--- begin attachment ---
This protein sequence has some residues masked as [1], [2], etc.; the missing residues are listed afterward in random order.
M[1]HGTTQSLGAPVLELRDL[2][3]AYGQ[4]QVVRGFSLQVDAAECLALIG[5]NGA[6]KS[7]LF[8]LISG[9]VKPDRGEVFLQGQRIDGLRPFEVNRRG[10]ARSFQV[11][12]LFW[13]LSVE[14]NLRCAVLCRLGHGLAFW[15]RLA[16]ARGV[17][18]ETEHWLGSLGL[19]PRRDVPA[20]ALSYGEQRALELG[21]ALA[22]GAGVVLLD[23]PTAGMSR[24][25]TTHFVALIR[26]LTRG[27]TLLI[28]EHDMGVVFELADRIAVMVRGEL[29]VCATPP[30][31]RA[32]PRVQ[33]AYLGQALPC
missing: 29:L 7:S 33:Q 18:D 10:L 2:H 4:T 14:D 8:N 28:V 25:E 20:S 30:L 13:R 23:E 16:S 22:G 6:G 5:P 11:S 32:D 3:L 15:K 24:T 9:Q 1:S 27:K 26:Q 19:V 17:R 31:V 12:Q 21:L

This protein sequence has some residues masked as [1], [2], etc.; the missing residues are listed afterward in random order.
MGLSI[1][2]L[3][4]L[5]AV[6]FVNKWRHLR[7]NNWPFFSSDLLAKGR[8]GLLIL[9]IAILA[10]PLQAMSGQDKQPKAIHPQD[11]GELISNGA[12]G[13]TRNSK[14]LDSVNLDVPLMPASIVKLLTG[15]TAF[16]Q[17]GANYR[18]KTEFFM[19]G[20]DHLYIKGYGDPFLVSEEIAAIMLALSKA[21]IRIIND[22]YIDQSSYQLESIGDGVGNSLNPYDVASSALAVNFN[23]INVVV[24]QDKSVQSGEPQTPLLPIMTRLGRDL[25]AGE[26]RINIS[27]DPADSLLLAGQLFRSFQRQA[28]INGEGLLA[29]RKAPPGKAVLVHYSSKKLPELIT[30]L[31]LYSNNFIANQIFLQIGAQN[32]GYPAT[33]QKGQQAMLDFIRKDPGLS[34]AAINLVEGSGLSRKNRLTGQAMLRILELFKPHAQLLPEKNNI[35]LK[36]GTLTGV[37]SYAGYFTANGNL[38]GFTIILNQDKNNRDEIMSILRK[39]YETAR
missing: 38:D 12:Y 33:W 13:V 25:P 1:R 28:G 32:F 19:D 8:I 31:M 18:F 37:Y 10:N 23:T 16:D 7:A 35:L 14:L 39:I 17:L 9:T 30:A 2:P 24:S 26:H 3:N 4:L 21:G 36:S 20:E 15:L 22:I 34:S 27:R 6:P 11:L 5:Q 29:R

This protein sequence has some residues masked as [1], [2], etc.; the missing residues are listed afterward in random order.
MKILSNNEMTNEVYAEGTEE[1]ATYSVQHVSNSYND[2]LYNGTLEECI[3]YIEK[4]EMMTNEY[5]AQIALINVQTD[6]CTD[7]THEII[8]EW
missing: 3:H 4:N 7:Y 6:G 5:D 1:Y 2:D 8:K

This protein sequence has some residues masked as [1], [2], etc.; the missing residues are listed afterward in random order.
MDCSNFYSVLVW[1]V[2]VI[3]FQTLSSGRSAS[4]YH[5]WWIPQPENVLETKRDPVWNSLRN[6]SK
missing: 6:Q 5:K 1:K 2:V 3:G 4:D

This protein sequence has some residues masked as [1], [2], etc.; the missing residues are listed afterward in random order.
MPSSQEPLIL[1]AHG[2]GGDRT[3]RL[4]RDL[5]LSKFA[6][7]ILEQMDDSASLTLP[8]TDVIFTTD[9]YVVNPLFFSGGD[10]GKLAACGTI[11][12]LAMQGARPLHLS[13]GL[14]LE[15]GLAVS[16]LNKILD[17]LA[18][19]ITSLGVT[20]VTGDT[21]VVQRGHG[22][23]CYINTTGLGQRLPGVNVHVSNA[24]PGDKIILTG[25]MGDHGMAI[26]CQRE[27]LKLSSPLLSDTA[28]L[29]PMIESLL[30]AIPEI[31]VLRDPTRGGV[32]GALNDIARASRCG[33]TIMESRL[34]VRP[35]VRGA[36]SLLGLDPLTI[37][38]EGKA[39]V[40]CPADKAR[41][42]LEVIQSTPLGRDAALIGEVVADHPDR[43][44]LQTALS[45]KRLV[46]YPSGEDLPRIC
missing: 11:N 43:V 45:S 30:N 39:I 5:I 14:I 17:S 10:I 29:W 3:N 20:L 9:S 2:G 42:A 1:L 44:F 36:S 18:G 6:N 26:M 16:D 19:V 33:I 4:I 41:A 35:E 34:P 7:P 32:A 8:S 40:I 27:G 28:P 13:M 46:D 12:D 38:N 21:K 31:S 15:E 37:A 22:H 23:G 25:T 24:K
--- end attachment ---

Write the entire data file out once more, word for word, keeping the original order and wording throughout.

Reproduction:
This protein sequence has some residues masked as [1], [2], etc.; the missing residues are listed afterward in random order.
M[1]HGTTQSLGAPVLELRDL[2][3]AYGQ[4]QVVRGFSLQVDAAECLALIG[5]NGA[6]KS[7]LF[8]LISG[9]VKPDRGEVFLQGQRIDGLRPFEVNRRG[10]ARSFQV[11][12]LFW[13]LSVE[14]NLRCAVLCRLGHGLAFW[15]RLA[16]ARGV[17][18]ETEHWLGSLGL[19]PRRDVPA[20]ALSYGEQRALELG[21]ALA[22]GAGVVLLD[23]PTAGMSR[24][25]TTHFVALIR[26]LTRG[27]TLLI[28]EHDMGVVFELADRIAVMVRGEL[29]VCATPP[30][31]RA[32]PRVQ[33]AYLGQALPC
missing: 29:L 7:S 33:Q 18:D 10:L 2:H 4:T 14:D 8:N 28:V 25:E 20:S 30:L 13:R 23:E 16:S 22:G 6:G 5:P 11:S 32:D 3:L 15:K 24:T 9:Q 1:S 27:K 26:Q 19:V 17:R 31:V 12:Q 21:L

This protein sequence has some residues masked as [1], [2], etc.; the missing residues are listed afterward in random order.
MGLSI[1][2]L[3][4]L[5]AV[6]FVNKWRHLR[7]NNWPFFSSDLLAKGR[8]GLLIL[9]IAILA[10]PLQAMSGQDKQPKAIHPQD[11]GELISNGA[12]G[13]TRNSK[14]LDSVNLDVPLMPASIVKLLTG[15]TAF[16]Q[17]GANYR[18]KTEFFM[19]G[20]DHLYIKGYGDPFLVSEEIAAIMLALSKA[21]IRIIND[22]YIDQSSYQLESIGDGVGNSLNPYDVASSALAVNFN[23]INVVV[24]QDKSVQSGEPQTPLLPIMTRLGRDL[25]AGE[26]RINIS[27]DPADSLLLAGQLFRSFQRQA[28]INGEGLLA[29]RKAPPGKAVLVHYSSKKLPELIT[30]L[31]LYSNNFIANQIFLQIGAQN[32]GYPAT[33]QKGQQAMLDFIRKDPGLS[34]AAINLVEGSGLSRKNRLTGQAMLRILELFKPHAQLLPEKNNI[35]LK[36]GTLTGV[37]SYAGYFTANGNL[38]GFTIILNQDKNNRDEIMSILRK[39]YETAR
missing: 38:D 12:Y 33:W 13:V 25:P 1:R 28:G 32:F 19:D 8:I 31:M 18:F 37:Y 10:N 23:T 16:D 7:A 35:L 14:L 39:I 17:L 9:T 30:A 2:P 24:S 26:H 3:N 4:L 21:G 36:S 20:E 15:L 22:I 34:S 27:R 6:P 11:L 5:Q 29:R

This protein sequence has some residues masked as [1], [2], etc.; the missing residues are listed afterward in random order.
MKILSNNEMTNEVYAEGTEE[1]ATYSVQHVSNSYND[2]LYNGTLEECI[3]YIEK[4]EMMTNEY[5]AQIALINVQTD[6]CTD[7]THEII[8]EW
missing: 3:H 4:N 7:Y 6:G 5:D 1:Y 2:D 8:K

This protein sequence has some residues masked as [1], [2], etc.; the missing residues are listed afterward in random order.
MDCSNFYSVLVW[1]V[2]VI[3]FQTLSSGRSAS[4]YH[5]WWIPQPENVLETKRDPVWNSLRN[6]SK
missing: 6:Q 5:K 1:K 2:V 3:G 4:D

This protein sequence has some residues masked as [1], [2], etc.; the missing residues are listed afterward in random order.
MPSSQEPLIL[1]AHG[2]GGDRT[3]RL[4]RDL[5]LSKFA[6][7]ILEQMDDSASLTLP[8]TDVIFTTD[9]YVVNPLFFSGGD[10]GKLAACGTI[11][12]LAMQGARPLHLS[13]GL[14]LE[15]GLAVS[16]LNKILD[17]LA[18][19]ITSLGVT[20]VTGDT[21]VVQRGHG[22][23]CYINTTGLGQRLPGVNVHVSNA[24]PGDKIILTG[25]MGDHGMAI[26]CQRE[27]LKLSSPLLSDTA[28]L[29]PMIESLL[30]AIPEI[31]VLRDPTRGGV[32]GALNDIARASRCG[33]TIMESRL[34]VRP[35]VRGA[36]SLLGLDPLTI[37][38]EGKA[39]V[40]CPADKAR[41][42]LEVIQSTPLGRDAALIGEVVADHPDR[43][44]LQTALS[45]KRLV[46]YPSGEDLPRIC
missing: 11:N 43:V 45:S 30:N 39:I 5:I 14:I 17:S 10:I 29:W 3:N 20:L 9:S 2:G 42:A 1:L 44:F 36:S 18:G 6:N 26:M 16:D 19:V 33:I 4:I 41:A 35:E 34:P 7:P 32:A 8:S 40:I 27:G 28:P 13:M 46:D 12:D 38:N 21:K 31:S 15:E 37:A 22:H 23:G 25:T 24:K